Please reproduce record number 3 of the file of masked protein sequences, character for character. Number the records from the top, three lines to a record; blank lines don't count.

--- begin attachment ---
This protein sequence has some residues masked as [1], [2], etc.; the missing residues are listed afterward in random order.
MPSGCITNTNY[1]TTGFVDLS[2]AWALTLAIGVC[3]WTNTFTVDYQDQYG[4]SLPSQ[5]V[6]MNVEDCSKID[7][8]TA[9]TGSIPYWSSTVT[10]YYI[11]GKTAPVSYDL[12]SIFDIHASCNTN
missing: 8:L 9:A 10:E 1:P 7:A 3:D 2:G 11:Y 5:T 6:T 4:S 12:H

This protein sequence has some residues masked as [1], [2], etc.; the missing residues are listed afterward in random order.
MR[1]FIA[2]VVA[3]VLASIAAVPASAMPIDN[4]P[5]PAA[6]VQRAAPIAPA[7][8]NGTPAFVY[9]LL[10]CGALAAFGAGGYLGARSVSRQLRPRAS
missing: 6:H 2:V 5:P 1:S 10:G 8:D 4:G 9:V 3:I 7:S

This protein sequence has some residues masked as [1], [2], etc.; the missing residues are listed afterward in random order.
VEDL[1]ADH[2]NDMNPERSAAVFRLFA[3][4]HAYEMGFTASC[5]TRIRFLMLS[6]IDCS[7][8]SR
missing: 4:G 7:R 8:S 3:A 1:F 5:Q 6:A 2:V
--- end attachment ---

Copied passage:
This protein sequence has some residues masked as [1], [2], etc.; the missing residues are listed afterward in random order.
VEDL[1]ADH[2]NDMNPERSAAVFRLFA[3][4]HAYEMGFTASC[5]TRIRFLMLS[6]IDCS[7][8]SR
missing: 4:G 7:R 8:S 3:A 1:F 5:Q 6:A 2:V